The Hollars: Post-Graduate, by David Bax
You can hardly swing a dead cat in the American independent film scene without hitting a dramedy about a sad, white man returning to his hometown and learning to be less sad by gaining perspective in the face of more serious problems that remind him of the importance of, you know, whatever. This year’s Sundance Film Festival had two of them, in fact. One was the surprisingly good Other People, which exceled on the strength of its personal, autobiographical detail and its painfully sharp dark comedy. The other one, John Krasinski’s The Hollars, embodies every creaky trope and platitude we’ve come to expect from this braindead subgenre.
Krasinski stars (Imagine that!) as John Hollar, a bleary-eyed cubicle worker who can barely muster up the strength to pursue his true passions as a cartoonist any longer. Adding insult to injury, he’s in a committed relationship with a wonderful, kind woman (Anna Kendrick) who loves him and whose family money provides them both a very comfortable life in a New York City brownstone. The poor guy. When his mother (Margo Martindale) falls ill, he returns to his small hometown and his family—filled out by Richard Jenkins as his father and Sharlto Copley as his brother—for what is apparently the first time in a long while.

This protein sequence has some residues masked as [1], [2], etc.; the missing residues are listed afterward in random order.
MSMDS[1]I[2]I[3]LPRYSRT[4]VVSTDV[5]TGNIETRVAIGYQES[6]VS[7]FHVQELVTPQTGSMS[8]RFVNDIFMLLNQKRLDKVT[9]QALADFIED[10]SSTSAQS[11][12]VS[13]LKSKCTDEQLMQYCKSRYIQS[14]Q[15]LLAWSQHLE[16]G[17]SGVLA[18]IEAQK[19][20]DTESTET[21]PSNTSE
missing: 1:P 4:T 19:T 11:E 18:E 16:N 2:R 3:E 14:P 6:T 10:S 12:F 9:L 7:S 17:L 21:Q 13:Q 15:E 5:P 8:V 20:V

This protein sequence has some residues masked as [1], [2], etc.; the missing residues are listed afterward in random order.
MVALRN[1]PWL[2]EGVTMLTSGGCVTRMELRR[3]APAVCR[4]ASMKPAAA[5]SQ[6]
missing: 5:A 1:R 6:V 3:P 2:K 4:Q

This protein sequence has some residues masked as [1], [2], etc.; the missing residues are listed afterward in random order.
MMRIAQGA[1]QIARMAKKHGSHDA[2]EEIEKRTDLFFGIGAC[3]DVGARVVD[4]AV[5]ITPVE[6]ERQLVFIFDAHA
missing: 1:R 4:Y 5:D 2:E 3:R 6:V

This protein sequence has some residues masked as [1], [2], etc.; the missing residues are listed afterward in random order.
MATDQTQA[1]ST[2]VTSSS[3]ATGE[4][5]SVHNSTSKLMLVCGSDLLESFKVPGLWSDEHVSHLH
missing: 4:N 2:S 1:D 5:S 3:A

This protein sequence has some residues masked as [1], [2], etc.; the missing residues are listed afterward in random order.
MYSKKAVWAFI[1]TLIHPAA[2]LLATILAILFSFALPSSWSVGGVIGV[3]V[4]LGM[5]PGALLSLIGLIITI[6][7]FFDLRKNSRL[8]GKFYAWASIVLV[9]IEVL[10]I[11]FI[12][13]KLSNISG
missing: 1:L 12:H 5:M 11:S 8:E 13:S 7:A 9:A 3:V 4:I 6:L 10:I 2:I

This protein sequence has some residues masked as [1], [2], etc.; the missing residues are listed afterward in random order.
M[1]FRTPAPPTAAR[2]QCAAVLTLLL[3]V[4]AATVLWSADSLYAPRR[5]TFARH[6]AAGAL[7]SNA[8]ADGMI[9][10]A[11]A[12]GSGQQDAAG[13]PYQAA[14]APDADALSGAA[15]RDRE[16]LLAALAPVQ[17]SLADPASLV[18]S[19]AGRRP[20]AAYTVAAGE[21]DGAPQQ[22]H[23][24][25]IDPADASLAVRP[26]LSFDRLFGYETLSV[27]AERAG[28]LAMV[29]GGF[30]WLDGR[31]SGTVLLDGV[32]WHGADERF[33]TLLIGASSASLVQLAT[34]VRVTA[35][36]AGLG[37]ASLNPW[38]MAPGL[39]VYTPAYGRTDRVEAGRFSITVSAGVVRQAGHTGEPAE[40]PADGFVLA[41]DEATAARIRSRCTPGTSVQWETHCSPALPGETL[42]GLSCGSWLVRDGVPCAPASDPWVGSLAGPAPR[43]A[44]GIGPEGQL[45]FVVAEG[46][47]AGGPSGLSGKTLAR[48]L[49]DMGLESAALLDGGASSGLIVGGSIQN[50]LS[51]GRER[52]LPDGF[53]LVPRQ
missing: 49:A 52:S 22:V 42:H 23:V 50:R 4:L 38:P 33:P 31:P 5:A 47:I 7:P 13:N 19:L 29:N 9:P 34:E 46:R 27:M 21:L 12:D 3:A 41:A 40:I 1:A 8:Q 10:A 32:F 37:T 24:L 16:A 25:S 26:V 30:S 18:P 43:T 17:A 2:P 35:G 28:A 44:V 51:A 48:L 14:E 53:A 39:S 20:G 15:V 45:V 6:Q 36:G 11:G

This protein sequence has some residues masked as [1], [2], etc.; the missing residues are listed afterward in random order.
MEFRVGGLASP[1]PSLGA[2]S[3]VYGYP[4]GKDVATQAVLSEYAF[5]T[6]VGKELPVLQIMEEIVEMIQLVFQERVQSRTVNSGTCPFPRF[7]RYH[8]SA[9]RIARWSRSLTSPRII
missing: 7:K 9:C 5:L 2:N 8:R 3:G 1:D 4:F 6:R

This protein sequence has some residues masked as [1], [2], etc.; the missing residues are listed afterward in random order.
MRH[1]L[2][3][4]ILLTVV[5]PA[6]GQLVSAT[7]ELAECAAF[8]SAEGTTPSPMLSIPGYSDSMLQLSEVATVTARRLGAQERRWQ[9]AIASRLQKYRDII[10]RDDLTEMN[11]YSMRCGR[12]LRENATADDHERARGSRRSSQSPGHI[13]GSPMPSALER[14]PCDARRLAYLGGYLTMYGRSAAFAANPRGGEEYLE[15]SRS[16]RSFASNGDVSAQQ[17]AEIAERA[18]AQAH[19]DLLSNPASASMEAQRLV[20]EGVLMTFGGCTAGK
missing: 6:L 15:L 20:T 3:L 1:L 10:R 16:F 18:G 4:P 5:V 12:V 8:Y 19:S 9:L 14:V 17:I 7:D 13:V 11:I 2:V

For this kind of movie, the premier text is The Graduate, which anchored its lead’s malaise in the real life disillusionment of baby boomers emerging into adulthood in an America that operated very differently from the one their parents inhabited. In The Hollars first act, Krasinski earns credit by similarly drawing contemporary parallels. From the wear and tear on the used cars to the fact that Copley’s character has moved back into his parents’ home to the references to medical bills and nonexistent savings accounts, the film is tapped in to the everyday economic struggles of the disappearing middle class.
Unfortunately, once the plot is fully in motion, that verisimilitude is abandoned in favor of hackneyed theatricality. Most of the blames lies with James C. Strouse’s screenplay. The characters seem to prefer communicating via grand, dramatic gestures—an all-night drive for a surprise visit in the morning; a sudden, passionate kiss with a former lover—to honest moments or simple words. In short, they behave like characters in a movie.
This all boils over into pure ridiculousness in the scene when John breaks his mother out of the hospital for a big ice cream feast before her pre-surgery fast is to begin. Running through the parking lot, pushing the sickly but delighted woman in a wheelchair, Krasinski, as both actor and director, achieves the kind of TV commercial catharsis that’s ready made for an appearance in the movie trailer just as the uplifting indie folk music reaches its crescendo.
Indeed, The Hollars itself is soundtracked by gently plucked guitar strings, as you knew it would be. You probably already know a lot about this movie, actually, if you’ve seen any of its kind, from Garden State to more mainstream fare like The Judge. It’s all quite recognizable, even as its emotional power is as faded as the bottom piece of carbon paper.